Hidden Behind Climate Policies, Data From Nonexistent Temperature Stations

The National Oceanic and Atmospheric Administration (NOAA) predicts July, August, and September will be hotter than usual. And for those who view warmer temperatures as problematic, that’s a significant cause for concern.

“Earth’s issuing a distress call,” said United Nations secretary-general António Guterres on March 19. “The latest State of the Global Climate report shows a planet on the brink.

“Fossil fuel pollution is sending climate chaos off the charts. Sirens are blaring across all major indicators: Last year saw record heat, record sea levels, and record ocean surface temperatures. … Some records aren’t just chart-topping, they’re chart-busting.”

President Joe Biden called the climate “an existential threat” in his 2023 State of the Union address. “Let’s face reality. The climate crisis doesn’t care if you’re in a red or a blue state.”

In his 2024 address he said, “I don’t think any of you think there’s no longer a climate crisis. At least, I hope you don’t.”

When recalling past temperatures to make comparisons to the present, and, more importantly, inform future climate policy, officials such as Mr. Guterres and President Biden rely in part on temperature readings from the United States Historical Climatology Network (USHCN).

The network was established to provide an “accurate, unbiased, up-to-date historical climate record for the United States,” NOAA states, and it has recorded more than 100 years of daily maximum and minimum temperatures from stations across the United States.

The problem, say experts, is that an increasing number of USHCN’s stations don’t exist anymore.

“They are physically gone—but still report data—like magic,” said Lt. Col. John Shewchuk, a certified consulting meteorologist.

“NOAA fabricates temperature data for more than 30 percent of the 1,218 USHCN reporting stations that no longer exist.”

He calls them “ghost” stations.

Mr. Shewchuck said USHCN stations reached a maximum of 1,218 stations in 1957, but after 1990 the number of active stations began declining due to aging equipment and personnel retirements.

NOAA still records data from these ghost stations by taking the temperature readings from surrounding stations, and recording their average for the ghost station, followed by an “E,” for estimate.

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President Joe Biden, joined by agency officials, speaks during a briefing on extreme heat conditions, in the Eisenhower Executive Office Building in Washington on July 27, 2023. (Mandel Ngan/AFP via Getty Images)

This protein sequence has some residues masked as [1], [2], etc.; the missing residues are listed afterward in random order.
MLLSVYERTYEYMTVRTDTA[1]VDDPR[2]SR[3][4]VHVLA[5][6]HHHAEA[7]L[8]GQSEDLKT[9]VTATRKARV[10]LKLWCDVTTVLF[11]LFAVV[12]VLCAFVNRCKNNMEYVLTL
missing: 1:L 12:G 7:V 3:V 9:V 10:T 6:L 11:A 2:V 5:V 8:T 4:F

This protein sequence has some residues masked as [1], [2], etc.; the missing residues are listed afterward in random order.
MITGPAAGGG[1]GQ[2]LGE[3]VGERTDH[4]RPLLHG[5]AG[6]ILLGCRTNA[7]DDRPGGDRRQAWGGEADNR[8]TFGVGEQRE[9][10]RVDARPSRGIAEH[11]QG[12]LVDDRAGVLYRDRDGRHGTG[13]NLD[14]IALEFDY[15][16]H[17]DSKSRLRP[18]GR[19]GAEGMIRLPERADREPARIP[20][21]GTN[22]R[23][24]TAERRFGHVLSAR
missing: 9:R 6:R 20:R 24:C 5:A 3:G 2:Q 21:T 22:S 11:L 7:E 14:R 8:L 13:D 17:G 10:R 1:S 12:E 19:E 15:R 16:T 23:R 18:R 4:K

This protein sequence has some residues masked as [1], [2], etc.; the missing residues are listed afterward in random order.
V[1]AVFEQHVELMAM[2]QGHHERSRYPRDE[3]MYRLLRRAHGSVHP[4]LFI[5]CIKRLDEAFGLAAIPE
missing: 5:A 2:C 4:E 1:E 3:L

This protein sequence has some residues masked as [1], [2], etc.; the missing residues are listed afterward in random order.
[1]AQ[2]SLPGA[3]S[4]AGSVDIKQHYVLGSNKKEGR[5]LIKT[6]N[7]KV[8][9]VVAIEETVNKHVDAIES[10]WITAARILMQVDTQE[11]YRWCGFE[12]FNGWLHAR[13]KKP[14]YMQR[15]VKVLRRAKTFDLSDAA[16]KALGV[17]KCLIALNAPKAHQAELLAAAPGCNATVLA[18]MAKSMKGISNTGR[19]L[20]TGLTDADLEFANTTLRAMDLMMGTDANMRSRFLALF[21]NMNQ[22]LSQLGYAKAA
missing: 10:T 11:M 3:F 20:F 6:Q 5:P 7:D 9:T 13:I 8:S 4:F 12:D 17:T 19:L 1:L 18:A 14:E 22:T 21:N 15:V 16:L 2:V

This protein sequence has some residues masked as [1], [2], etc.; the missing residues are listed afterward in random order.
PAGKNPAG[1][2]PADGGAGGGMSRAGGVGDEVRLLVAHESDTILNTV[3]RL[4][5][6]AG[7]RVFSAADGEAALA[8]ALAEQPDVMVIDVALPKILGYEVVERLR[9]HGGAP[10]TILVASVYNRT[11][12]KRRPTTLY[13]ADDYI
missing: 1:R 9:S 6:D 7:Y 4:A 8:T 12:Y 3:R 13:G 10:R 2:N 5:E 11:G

The addition of the ghost station data means NOAA’s “monthly and yearly reports are not representative of reality,” said Anthony Watts, a meteorologist and senior fellow for environment and climate at the Heartland Institute.

“If this kind of process were used in a court of law, then the evidence would be thrown out as being polluted.”

Critical Data

NOAA’s complete record of USHCN data is available on its website, making it a vital tool for scientists examining temperature trends since before the Industrial Revolution.

Jamal Munshi, emeritus professor at California’s Sonoma State University, wrote in a 2017 paper that because many of the stations in the USHCN, and their data, date back to the 1800s, they’ve been “widely used in the study of global warming.”

“The fear of anthropogenic global warming has generated a great interest in temperature trends such that even minute changes in the temperature record are scrutinized, and controversial implications for their effects on climate, extreme weather, and sea level rise are weighed against the cost of reducing emissions as a way of moderating these changes,” Mr. Munshi wrote.

“Energy and development policy around the world are impacted by these evaluations.”

Mr. Shewchuk said the USHCN data is the only long-term historical temperature data the United States has.

“In these days of apparent ‘climate crisis,’ you would think that maintaining actual temperature reporting stations would be a top priority—but they instead manufacture data for hundreds of non-existent stations. This is a bizarre way of monitoring a climate claimed to be an existential threat,” he said.

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A member of a weather team breaks down a weather station on top of a radar truck being displayed during a NOAA education day to learn about tornadoes, in Memphis on Feb. 8, 2023. (Seth Herald/AFP via Getty Images)